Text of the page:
Saudi Arabia’s Dar Al Arkan sees profits drop on sales decline

Dar Al Arkan's Mirabilia in Shams Ar Riyadh project. (Supplied)
Updated 05 November 2018
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Saudi Arabia’s Dar Al Arkan sees profits drop on sales decline

  • Shams Ar Riyadh to feature interiors designed by Roberto Cavalli
  • Financing costs hit bottom line

LONDON: 
Saudi Arabian real estate developer Dar Al Arkan said that a decline in property sales has dragged down its profits for the third quarter this year, according to a filing on the Saudi stock exchange.
Net profit after zakat and tax dropped to SR36.7 million ($9.6 million), a decline of 82 percent compared to profits in the same quarter last year, the company said.
Total sales revenues reached SR987.6 million in the quarter, a 33 percent drop compared to the same three-month period last year.
The decline in profit comes as the developer pushes forward with its Shams Ar Riyadh project masterplan which envisages a development featuring residential, commercial and mixed-use spaces to be built across a site spanning 5 million square meters in the capital city.
The project is to be developed around and incorporate the green landscapes of the valley that cuts through Riyadh known as the Wadi Hanifa.
Dar Al Arkan said it was seeking official accreditation for three new development zones within the broader masterplan as well an off-plan sales licence for those property projects already under construction.

In May the developer launched its SR600 million Mirabilia luxury villa project to be built within the Shams Ar Riyadh complex, with the upscale residential villas to feature interiors designed by Italian designer Roberto Cavalli.
Dar Al Arkan also blamed the drop in third-quarter profits on the increasing cost of finance as well as lower lease revenue. The developer said some of the decline was offset by increases in non-operating income generated by deposits.
The company’s performance over a nine-month period looked more promising than its quarterly results, with net profit for the year-to-date more than doubling compared to the same time period last year to reach SR476.3 million.
Dar Al Arkan recorded net profit of SR232.7 million in the first nine months of 2017.


Oil rises on US-Iran tensions, but trade war concerns weigh

Updated 35 min 31 sec ago
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Oil rises on US-Iran tensions, but trade war concerns weigh

  • There are expectations producer club OPEC will continue to withhold supply this year
  • President Donald Trump on Monday threatened Iran with ‘great force’ if it attacked US interests in the Middle East

SINGAPORE: Oil prices rose on Tuesday on escalating US-Iran tensions and amid expectations that producer club OPEC will continue to withhold supply this year.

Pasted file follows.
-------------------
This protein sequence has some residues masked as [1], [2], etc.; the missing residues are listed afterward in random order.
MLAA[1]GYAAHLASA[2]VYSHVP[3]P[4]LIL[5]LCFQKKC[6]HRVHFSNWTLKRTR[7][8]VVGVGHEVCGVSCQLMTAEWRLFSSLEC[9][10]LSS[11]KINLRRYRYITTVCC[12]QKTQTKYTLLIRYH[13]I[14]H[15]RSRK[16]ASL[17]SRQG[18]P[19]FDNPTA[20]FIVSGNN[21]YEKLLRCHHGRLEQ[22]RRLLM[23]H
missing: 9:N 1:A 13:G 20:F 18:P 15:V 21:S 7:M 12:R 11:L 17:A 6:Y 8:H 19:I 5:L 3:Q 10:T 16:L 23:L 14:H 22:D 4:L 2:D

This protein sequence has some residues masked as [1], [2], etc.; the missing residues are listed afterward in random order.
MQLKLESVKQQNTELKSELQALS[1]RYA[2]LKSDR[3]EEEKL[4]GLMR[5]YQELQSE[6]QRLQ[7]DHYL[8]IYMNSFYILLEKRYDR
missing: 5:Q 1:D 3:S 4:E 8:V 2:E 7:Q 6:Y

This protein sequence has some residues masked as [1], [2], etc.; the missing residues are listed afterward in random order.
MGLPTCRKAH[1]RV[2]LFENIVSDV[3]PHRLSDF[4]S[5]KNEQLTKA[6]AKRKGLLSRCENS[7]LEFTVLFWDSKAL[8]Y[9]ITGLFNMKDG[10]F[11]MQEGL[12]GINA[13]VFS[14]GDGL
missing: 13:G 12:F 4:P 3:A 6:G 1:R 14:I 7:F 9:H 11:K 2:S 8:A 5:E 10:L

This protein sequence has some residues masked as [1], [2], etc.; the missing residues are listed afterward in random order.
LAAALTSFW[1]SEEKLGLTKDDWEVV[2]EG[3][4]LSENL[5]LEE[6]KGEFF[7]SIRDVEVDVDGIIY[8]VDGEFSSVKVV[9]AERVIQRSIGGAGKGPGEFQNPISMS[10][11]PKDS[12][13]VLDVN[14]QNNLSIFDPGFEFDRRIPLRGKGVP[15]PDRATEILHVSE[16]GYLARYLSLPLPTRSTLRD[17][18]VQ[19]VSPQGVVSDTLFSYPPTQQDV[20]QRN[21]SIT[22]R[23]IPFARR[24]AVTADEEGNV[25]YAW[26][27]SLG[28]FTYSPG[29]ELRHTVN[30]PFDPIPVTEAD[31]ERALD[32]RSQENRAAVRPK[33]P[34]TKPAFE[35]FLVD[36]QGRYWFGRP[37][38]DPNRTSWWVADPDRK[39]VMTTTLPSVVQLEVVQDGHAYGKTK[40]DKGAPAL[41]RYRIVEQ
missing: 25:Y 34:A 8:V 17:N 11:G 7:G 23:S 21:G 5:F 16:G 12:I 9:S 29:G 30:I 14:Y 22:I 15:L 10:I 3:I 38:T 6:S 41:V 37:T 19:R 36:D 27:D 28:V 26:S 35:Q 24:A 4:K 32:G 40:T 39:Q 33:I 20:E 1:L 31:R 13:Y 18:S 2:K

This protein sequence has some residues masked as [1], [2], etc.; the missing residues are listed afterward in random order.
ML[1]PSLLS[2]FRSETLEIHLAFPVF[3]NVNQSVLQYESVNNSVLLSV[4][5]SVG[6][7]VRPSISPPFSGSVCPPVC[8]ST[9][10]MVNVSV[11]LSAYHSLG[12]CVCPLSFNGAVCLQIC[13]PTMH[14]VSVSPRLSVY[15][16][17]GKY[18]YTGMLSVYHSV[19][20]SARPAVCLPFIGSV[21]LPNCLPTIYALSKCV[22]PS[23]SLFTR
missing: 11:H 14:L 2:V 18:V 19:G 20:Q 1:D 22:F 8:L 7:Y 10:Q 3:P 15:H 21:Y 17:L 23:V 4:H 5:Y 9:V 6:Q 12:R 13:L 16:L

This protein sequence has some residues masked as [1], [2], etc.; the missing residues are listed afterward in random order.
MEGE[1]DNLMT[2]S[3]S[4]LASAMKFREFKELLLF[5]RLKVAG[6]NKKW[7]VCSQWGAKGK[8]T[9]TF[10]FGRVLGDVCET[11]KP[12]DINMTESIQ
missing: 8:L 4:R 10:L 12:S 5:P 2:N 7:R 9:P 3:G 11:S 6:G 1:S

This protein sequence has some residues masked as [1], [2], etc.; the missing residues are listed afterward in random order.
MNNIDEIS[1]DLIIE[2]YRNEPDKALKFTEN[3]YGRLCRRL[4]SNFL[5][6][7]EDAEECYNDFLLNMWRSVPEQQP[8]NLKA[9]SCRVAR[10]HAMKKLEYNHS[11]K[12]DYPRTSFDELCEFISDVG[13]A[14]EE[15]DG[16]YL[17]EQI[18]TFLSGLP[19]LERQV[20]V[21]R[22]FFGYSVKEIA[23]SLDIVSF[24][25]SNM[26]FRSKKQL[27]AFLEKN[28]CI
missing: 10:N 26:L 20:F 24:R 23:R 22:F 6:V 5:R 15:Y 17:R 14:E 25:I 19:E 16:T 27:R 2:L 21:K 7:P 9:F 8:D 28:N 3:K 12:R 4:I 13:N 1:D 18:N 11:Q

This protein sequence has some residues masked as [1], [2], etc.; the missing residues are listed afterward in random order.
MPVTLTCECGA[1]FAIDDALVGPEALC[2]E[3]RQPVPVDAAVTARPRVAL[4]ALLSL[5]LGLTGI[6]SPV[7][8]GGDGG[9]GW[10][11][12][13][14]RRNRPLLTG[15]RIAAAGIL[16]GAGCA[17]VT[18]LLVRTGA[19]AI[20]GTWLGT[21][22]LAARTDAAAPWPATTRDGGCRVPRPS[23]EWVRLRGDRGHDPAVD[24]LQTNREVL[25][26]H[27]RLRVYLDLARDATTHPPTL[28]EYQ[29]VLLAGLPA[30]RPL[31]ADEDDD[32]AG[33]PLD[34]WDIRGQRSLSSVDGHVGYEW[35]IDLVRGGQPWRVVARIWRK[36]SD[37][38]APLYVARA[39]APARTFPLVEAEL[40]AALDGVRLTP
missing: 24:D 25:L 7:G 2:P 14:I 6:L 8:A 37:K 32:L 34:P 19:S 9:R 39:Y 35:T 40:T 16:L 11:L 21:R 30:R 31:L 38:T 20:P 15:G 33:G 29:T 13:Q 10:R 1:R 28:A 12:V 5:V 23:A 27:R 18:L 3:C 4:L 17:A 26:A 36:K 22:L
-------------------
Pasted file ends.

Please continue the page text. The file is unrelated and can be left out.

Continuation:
But gains were checked by concerns that a prolonged trade war between Washington and Beijing could lead to a global economic slowdown.
Brent crude futures, the international benchmark for oil prices, were at $72.24 per barrel at 0534 GMT, up 27 cents, or 0.4 percent, from their last close.
US West Texas Intermediate (WTI) crude futures were up 26 cents, or 0.4 percent, at $63.36 per barrel.
“Escalating tensions between the US and Iran, in addition to signs that OPEC will continue its production cut, drove oil higher,” said Jasper Lawler, head of research at futures brokerage London Capital Group.
US President Donald Trump on Monday threatened Iran with “great force” if it attacked US interests in the Middle East. This came after a rocket attack in Iraq’s capital Baghdad, which Washington suspects to have been organized by militia with ties to Iran.
Iran said on Tuesday that it would resist US pressure, declining further talks under current circumstances.
The tension comes amid an already tight market as the Organization of the Petroleum Exporting Countries (OPEC), Russia and other producers have been withholding supply since the start of the year to prop up prices.
A meeting has been scheduled for June 25-26 to discuss the policy, but the group is now considering moving the event to July 3-4, according to OPEC sources on Monday, with its de-facto leader Saudi Arabia signaling a willingness to continue withholding output.
Price gains were constrained by pressure on financial markets, which have this week been weighed down by worries that the United States and China are digging in for a long, costly trade war that could result in a broad global slowdown.
Singapore, seen as a bellwether for the health of the global economy, on Tuesday posted its lowest quarterly growth in nearly a decade of 1.2 percent year-on-year. Growth in Thailand, a key Asian emerging market, also slowed to a multi-year low.